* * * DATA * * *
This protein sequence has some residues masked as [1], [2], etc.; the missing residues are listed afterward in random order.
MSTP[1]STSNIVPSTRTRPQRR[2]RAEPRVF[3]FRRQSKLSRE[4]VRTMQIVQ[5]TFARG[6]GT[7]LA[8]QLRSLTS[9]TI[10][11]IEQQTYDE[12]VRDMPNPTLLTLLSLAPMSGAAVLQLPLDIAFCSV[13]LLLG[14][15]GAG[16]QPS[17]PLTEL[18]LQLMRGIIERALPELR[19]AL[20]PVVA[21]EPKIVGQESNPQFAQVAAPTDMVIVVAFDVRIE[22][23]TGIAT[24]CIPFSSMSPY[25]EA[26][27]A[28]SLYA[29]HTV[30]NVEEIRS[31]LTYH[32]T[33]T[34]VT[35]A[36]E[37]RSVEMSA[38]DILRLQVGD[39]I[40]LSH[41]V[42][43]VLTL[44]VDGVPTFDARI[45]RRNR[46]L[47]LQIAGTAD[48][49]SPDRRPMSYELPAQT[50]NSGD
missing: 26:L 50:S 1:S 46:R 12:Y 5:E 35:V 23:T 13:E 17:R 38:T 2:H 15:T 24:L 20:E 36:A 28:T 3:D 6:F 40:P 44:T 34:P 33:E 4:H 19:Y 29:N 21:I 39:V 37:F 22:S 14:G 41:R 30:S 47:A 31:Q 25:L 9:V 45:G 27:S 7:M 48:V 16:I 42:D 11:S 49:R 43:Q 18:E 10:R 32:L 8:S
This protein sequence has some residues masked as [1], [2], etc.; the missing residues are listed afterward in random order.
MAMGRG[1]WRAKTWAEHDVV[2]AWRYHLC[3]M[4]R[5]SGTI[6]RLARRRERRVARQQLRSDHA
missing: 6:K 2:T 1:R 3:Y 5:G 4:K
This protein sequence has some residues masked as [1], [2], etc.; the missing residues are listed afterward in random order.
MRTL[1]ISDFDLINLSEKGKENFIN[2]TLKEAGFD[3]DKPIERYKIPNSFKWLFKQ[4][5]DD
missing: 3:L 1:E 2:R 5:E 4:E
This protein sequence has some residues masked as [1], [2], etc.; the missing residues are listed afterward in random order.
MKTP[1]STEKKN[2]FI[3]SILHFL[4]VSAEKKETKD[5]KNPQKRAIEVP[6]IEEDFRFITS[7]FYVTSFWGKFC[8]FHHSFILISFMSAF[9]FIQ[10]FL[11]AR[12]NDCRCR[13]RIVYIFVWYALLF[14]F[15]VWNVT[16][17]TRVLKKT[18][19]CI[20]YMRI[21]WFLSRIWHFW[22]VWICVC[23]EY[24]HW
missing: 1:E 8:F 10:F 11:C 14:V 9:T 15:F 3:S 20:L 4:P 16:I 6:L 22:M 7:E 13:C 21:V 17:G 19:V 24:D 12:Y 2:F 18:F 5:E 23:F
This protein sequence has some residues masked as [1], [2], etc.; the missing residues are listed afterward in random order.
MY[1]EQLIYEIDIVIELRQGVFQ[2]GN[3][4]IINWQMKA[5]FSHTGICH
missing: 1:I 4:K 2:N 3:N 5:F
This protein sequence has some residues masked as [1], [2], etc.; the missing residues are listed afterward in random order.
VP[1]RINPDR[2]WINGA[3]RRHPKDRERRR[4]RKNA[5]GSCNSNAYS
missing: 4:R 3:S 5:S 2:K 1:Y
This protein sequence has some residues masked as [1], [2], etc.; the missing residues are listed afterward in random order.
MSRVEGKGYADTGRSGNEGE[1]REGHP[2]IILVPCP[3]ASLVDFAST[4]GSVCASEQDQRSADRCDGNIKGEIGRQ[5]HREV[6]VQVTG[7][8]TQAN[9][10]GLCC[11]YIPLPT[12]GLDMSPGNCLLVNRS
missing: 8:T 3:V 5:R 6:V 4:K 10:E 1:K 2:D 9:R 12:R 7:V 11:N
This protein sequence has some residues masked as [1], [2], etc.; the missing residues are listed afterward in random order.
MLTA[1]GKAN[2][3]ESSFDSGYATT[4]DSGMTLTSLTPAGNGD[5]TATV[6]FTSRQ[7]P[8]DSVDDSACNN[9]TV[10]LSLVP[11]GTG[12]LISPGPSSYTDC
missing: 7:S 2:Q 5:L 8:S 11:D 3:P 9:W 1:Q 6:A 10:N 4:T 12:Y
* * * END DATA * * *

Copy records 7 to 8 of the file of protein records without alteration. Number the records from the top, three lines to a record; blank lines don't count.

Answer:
This protein sequence has some residues masked as [1], [2], etc.; the missing residues are listed afterward in random order.
MSRVEGKGYADTGRSGNEGE[1]REGHP[2]IILVPCP[3]ASLVDFAST[4]GSVCASEQDQRSADRCDGNIKGEIGRQ[5]HREV[6]VQVTG[7][8]TQAN[9][10]GLCC[11]YIPLPT[12]GLDMSPGNCLLVNRS
missing: 8:T 3:V 5:R 6:V 4:K 10:E 1:K 2:D 9:R 12:R 7:V 11:N
This protein sequence has some residues masked as [1], [2], etc.; the missing residues are listed afterward in random order.
MLTA[1]GKAN[2][3]ESSFDSGYATT[4]DSGMTLTSLTPAGNGD[5]TATV[6]FTSRQ[7]P[8]DSVDDSACNN[9]TV[10]LSLVP[11]GTG[12]LISPGPSSYTDC
missing: 7:S 2:Q 5:L 8:S 11:D 3:P 9:W 1:Q 6:A 10:N 4:T 12:Y